Friday, February 10, 2012

Where Does Political Liberalism Stand On Religious Liberty?

I am frequently told that my political views are not liberal. I reject that judgement based on my own education in philosophy, politics and my life experiences. Even as a grade scholar in a conservative farming community I was taken by the grand idea proposed and undertaken by the American people and represented in the founding documents, in the Constitution and in the Bill of Rights. I clearly understood that the phrase "liberal democracy" referred to the ideal set summarized in the Declaration of Independence as:

"We hold these truths to be self-evident, that all men are created equal, that they are endowed by their Creator with certain unalienable Rights, that among these are Life, Liberty and the pursuit of Happiness.--That to secure these rights, Governments are instituted among Men, deriving their just powers from the consent of the governed, '. . . "   (US Declaration ...)

I know from years of history classes that over time this ideal became, step by step, more real and less just a dream.
     (1) Voting rights were expanded from just land owners to all men.
           (Our democracy became more liberal)
     (2) The election of senators was vested in citizen's votes rather than a political appointment.
            (Our democracy became more liberal)
     (3) Persons held in slavery were set free and made citizens and eventually voters.
             (Our democracy became more liberal)
     (4) Woman were empowered to vote and hold office.
               (Our democracy became more liberal)
And this list only deals with voting rights and a similar list can be made for other unalienable rights.
This dimension of liberal progress is based upon moving towards the ideal expressed by:
       - "All men (persons) are created equal"
       - "Government . . . . derives it just powers from the consent of the governed."

Are we there yet? NO and our present political environment threatens to move us in a less liberal direction.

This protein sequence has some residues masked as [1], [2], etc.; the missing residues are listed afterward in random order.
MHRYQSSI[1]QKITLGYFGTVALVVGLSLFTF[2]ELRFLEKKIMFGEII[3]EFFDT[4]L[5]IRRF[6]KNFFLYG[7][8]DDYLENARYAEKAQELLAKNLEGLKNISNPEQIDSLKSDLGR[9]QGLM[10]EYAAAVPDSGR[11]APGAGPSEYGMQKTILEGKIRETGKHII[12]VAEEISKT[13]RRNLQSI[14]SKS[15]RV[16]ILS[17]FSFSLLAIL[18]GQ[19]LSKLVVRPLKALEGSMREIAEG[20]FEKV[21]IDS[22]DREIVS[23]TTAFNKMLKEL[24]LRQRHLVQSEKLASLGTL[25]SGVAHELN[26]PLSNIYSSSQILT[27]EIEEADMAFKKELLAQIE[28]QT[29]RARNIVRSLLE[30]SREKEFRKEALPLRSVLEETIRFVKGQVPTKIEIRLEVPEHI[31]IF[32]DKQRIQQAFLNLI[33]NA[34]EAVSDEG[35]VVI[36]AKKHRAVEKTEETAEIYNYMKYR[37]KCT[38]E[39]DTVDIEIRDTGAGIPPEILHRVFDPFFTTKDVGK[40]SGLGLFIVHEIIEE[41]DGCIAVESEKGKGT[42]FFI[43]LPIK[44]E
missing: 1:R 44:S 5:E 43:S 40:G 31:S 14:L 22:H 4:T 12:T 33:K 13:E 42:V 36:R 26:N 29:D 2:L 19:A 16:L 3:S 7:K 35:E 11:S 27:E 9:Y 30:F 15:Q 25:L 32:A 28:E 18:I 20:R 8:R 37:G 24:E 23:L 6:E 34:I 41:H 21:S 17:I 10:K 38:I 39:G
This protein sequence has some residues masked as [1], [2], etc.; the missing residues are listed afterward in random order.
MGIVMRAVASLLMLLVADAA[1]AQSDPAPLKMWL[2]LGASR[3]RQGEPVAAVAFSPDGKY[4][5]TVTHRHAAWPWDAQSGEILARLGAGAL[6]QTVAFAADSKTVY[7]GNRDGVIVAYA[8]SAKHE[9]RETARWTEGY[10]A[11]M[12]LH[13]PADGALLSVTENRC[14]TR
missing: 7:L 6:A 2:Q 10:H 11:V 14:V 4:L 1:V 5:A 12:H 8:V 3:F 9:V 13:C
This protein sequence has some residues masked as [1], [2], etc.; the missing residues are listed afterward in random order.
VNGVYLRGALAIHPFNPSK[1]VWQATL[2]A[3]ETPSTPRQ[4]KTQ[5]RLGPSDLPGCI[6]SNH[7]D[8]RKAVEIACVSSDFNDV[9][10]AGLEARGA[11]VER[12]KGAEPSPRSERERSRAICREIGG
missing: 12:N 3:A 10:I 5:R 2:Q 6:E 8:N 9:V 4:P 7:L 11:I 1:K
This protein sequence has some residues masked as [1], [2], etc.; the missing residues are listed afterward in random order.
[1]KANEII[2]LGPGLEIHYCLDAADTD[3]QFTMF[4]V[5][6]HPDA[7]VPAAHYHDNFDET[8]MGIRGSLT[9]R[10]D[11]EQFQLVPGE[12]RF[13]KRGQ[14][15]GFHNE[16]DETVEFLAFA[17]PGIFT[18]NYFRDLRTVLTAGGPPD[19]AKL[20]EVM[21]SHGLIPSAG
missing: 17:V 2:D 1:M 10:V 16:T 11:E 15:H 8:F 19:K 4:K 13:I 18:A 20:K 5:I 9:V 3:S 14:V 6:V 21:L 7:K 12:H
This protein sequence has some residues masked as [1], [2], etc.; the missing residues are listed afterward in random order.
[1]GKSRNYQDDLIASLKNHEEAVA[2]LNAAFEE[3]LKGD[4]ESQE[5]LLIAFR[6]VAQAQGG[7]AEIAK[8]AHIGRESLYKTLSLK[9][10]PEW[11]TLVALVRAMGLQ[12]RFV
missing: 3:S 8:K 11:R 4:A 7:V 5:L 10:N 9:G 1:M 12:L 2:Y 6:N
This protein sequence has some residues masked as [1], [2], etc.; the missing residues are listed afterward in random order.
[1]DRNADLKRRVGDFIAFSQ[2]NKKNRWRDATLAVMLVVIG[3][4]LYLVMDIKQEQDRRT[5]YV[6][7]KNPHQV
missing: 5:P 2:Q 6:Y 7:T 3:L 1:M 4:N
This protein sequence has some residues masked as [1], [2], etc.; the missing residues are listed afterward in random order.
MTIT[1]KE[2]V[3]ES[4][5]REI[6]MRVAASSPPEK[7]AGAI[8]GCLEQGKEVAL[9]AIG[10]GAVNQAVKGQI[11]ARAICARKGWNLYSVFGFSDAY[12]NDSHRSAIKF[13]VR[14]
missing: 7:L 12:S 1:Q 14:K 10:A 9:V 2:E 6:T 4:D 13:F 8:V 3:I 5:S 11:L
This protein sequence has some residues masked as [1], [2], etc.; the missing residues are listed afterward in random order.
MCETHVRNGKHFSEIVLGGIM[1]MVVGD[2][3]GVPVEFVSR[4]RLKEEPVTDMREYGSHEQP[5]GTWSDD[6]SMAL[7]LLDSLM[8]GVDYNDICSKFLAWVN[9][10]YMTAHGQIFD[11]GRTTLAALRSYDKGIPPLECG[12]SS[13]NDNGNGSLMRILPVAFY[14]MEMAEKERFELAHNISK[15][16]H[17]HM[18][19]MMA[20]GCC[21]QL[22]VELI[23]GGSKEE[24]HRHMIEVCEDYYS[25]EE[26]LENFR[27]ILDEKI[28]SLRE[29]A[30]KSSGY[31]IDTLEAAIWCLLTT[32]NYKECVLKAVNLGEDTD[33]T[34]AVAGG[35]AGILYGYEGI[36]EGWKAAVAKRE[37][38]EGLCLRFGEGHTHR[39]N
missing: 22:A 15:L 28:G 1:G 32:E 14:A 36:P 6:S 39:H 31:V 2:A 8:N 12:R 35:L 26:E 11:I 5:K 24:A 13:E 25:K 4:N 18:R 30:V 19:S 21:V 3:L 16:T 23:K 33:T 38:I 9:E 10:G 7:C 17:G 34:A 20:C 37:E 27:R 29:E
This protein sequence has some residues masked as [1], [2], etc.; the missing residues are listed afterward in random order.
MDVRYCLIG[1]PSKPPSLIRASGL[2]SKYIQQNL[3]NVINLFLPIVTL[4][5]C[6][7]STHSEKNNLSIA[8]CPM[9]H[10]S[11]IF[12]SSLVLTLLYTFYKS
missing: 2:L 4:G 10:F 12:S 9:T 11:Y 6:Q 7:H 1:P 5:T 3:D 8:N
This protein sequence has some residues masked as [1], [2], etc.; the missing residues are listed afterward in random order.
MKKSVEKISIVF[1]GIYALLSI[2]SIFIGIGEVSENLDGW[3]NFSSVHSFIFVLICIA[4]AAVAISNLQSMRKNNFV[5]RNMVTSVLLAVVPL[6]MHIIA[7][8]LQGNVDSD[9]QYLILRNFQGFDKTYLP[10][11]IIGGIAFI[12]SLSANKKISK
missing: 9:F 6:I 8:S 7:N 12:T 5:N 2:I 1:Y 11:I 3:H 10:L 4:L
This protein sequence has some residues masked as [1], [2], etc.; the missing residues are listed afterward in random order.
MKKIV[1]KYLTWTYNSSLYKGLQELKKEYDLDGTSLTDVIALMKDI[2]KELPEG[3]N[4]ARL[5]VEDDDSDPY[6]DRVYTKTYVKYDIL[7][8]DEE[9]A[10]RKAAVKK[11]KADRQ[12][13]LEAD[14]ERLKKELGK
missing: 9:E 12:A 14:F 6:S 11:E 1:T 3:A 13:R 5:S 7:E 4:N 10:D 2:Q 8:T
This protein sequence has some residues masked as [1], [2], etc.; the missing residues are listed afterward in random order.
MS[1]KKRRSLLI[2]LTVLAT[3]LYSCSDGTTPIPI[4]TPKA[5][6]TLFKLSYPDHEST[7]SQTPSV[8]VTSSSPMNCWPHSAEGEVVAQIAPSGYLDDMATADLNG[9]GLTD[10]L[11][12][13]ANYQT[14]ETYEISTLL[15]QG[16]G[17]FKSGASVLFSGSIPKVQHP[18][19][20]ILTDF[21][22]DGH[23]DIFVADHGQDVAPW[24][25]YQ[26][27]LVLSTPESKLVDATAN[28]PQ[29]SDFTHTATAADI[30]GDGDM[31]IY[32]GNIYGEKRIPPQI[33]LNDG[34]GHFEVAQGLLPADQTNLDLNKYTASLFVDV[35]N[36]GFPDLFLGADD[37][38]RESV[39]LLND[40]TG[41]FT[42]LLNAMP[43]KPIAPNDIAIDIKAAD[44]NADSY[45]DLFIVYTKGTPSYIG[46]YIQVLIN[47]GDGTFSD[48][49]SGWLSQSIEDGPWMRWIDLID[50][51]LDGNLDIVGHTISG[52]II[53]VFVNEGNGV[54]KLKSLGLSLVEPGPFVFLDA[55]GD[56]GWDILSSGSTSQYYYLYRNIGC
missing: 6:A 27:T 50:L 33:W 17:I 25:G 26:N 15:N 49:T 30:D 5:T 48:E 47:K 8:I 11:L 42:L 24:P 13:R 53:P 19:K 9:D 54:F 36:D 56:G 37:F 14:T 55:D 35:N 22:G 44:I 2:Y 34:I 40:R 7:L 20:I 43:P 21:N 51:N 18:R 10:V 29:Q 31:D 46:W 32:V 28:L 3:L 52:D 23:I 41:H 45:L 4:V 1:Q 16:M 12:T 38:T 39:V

I know from life experience that if you try and live these American  ideals and/or the ideals of Christianity that the world will classify you as a liberal. In a sense my Christian idealism and my American idealism got me assigned the label of liberal. Since the American ideal set forth in the founding document is Liberal Democracy I have accepted that political label willingly.

The current issues regarding Religious Freedom on one side and The Right to Health Care on the other side threaten a definite move away from liberal democracy. Here is Robert Barron, theologian and documentarian, writing about this very issue of the meaning of "liberal" in connection with the first of these issues.

"There is a modality of secular liberalism that is not aggressive toward religion, but rather recognizes that religion makes an indispensable contribution to civil society. This more tolerant liberalism allows, not only for freedom of worship, but also for real freedom of religion, which is to say, the expression of religious values in the public square and the free play of religious ideas in the public conversation.

Most of our founding fathers advocated just this type of liberalism. But there is another modality of secularism—sadly on display in the current administration—that is actively aggressive toward religion, precisely because it sees religion as its primary rival in the public arena. Appreciating certain moral convictions as disvalues—think here especially of Catholic teachings concerning sexuality—it seeks to eliminate religion or at the very least to privatize and hence marginalize it. In doing so, it indeed reveals itself as totalitarian, for it allows no room in the public space for anything but itself.

The reason that the Bill of Rights—the first ten amendments to the Constitution—is so important is that it holds off the tendency, inherent in any government, toward totalitarianism, even if that means the totalitarianism of the majority.

The very first amendment, of course, guarantees the free exercise of religion in our country. Our founders obviously feared that even a democratic system, predicated upon a repudiation of tyranny, could become so tyrannical itself that it would seek to intrude upon the sacred realm of the religious conscience. As Jefferson, Toqueville, Lincoln and many others have seen, our democracy is especially healthy when it disallows a concentration of power—political, economic, or cultural—in any one place."

Read his entire essay here

While he is willing to create a new category to facilitate calling the present national administration liberal I am not willing to make that distortion in the language. The now documented efforts of certain Democratic Party leaders to marginalize liberals (Catholics and other religious voices, labor unions and human rights activists) in the party starting in the late 70's was a move to the right away from liberalism and should not be labeled 'liberal' because such a usage is a corruption of our language making our present political shouting match sound like mass confusion to many of our ears and certainly the ears of the ears of people all around the world that yearn for liberal democracy in their countries.

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